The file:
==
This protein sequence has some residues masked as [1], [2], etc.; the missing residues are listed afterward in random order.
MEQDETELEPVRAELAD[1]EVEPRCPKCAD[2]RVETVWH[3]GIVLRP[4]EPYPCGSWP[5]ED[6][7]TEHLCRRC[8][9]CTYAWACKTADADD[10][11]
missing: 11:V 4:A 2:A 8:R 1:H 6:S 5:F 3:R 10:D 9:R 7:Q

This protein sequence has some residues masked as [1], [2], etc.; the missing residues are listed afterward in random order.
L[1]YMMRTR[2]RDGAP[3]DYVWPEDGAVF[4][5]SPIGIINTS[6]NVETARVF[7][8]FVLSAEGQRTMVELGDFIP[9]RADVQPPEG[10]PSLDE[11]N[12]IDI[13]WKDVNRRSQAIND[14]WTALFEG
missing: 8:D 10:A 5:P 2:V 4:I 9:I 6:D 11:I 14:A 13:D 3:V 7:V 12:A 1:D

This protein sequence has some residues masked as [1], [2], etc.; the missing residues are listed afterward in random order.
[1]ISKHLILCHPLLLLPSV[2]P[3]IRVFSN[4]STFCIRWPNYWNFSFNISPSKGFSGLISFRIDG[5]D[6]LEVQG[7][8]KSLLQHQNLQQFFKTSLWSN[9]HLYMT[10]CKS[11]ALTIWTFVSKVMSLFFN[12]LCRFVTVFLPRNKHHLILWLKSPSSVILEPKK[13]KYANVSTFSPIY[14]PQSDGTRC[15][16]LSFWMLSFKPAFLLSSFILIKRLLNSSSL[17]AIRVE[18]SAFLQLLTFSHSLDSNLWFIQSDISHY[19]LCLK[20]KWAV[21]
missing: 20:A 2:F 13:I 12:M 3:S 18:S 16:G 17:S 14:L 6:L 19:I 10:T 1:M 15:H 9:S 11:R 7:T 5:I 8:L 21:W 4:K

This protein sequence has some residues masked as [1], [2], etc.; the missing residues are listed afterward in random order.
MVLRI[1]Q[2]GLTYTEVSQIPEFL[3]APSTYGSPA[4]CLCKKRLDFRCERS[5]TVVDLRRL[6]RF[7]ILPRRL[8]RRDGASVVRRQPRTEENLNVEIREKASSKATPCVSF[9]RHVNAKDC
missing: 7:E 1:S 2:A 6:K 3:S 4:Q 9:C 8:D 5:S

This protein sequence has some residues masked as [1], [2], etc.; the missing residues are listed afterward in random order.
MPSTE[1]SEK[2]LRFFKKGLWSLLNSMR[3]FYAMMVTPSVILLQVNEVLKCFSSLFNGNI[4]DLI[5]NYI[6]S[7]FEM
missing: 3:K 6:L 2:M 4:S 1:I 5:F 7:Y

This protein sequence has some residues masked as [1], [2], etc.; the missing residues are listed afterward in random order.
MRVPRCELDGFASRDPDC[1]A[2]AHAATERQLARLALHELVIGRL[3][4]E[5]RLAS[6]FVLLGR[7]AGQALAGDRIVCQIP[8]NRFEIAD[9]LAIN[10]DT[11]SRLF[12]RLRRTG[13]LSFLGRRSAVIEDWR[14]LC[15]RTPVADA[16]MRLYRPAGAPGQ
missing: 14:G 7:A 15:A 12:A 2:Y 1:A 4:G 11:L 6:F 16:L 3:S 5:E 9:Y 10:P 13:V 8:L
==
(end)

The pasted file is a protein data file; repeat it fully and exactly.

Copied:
This protein sequence has some residues masked as [1], [2], etc.; the missing residues are listed afterward in random order.
MEQDETELEPVRAELAD[1]EVEPRCPKCAD[2]RVETVWH[3]GIVLRP[4]EPYPCGSWP[5]ED[6][7]TEHLCRRC[8][9]CTYAWACKTADADD[10][11]
missing: 11:V 4:A 2:A 8:R 1:H 6:S 5:F 3:R 10:D 9:R 7:Q

This protein sequence has some residues masked as [1], [2], etc.; the missing residues are listed afterward in random order.
L[1]YMMRTR[2]RDGAP[3]DYVWPEDGAVF[4][5]SPIGIINTS[6]NVETARVF[7][8]FVLSAEGQRTMVELGDFIP[9]RADVQPPEG[10]PSLDE[11]N[12]IDI[13]WKDVNRRSQAIND[14]WTALFEG
missing: 8:D 10:A 5:P 2:V 4:I 9:I 6:D 11:I 14:A 13:D 3:V 7:V 12:A 1:D

This protein sequence has some residues masked as [1], [2], etc.; the missing residues are listed afterward in random order.
[1]ISKHLILCHPLLLLPSV[2]P[3]IRVFSN[4]STFCIRWPNYWNFSFNISPSKGFSGLISFRIDG[5]D[6]LEVQG[7][8]KSLLQHQNLQQFFKTSLWSN[9]HLYMT[10]CKS[11]ALTIWTFVSKVMSLFFN[12]LCRFVTVFLPRNKHHLILWLKSPSSVILEPKK[13]KYANVSTFSPIY[14]PQSDGTRC[15][16]LSFWMLSFKPAFLLSSFILIKRLLNSSSL[17]AIRVE[18]SAFLQLLTFSHSLDSNLWFIQSDISHY[19]LCLK[20]KWAV[21]
missing: 20:A 2:F 13:I 12:M 3:S 18:S 16:G 17:S 14:L 6:L 19:I 10:T 1:M 15:H 9:S 11:R 7:T 5:I 8:L 21:W 4:K

This protein sequence has some residues masked as [1], [2], etc.; the missing residues are listed afterward in random order.
MVLRI[1]Q[2]GLTYTEVSQIPEFL[3]APSTYGSPA[4]CLCKKRLDFRCERS[5]TVVDLRRL[6]RF[7]ILPRRL[8]RRDGASVVRRQPRTEENLNVEIREKASSKATPCVSF[9]RHVNAKDC
missing: 7:E 1:S 2:A 6:K 3:S 4:Q 9:C 8:D 5:S

This protein sequence has some residues masked as [1], [2], etc.; the missing residues are listed afterward in random order.
MPSTE[1]SEK[2]LRFFKKGLWSLLNSMR[3]FYAMMVTPSVILLQVNEVLKCFSSLFNGNI[4]DLI[5]NYI[6]S[7]FEM
missing: 3:K 6:L 2:M 4:S 1:I 5:F 7:Y

This protein sequence has some residues masked as [1], [2], etc.; the missing residues are listed afterward in random order.
MRVPRCELDGFASRDPDC[1]A[2]AHAATERQLARLALHELVIGRL[3][4]E[5]RLAS[6]FVLLGR[7]AGQALAGDRIVCQIP[8]NRFEIAD[9]LAIN[10]DT[11]SRLF[12]RLRRTG[13]LSFLGRRSAVIEDWR[14]LC[15]RTPVADA[16]MRLYRPAGAPGQ
missing: 14:G 7:A 15:A 12:A 2:Y 1:A 4:G 11:L 6:F 16:L 3:S 5:E 9:Y 10:P 13:V 8:L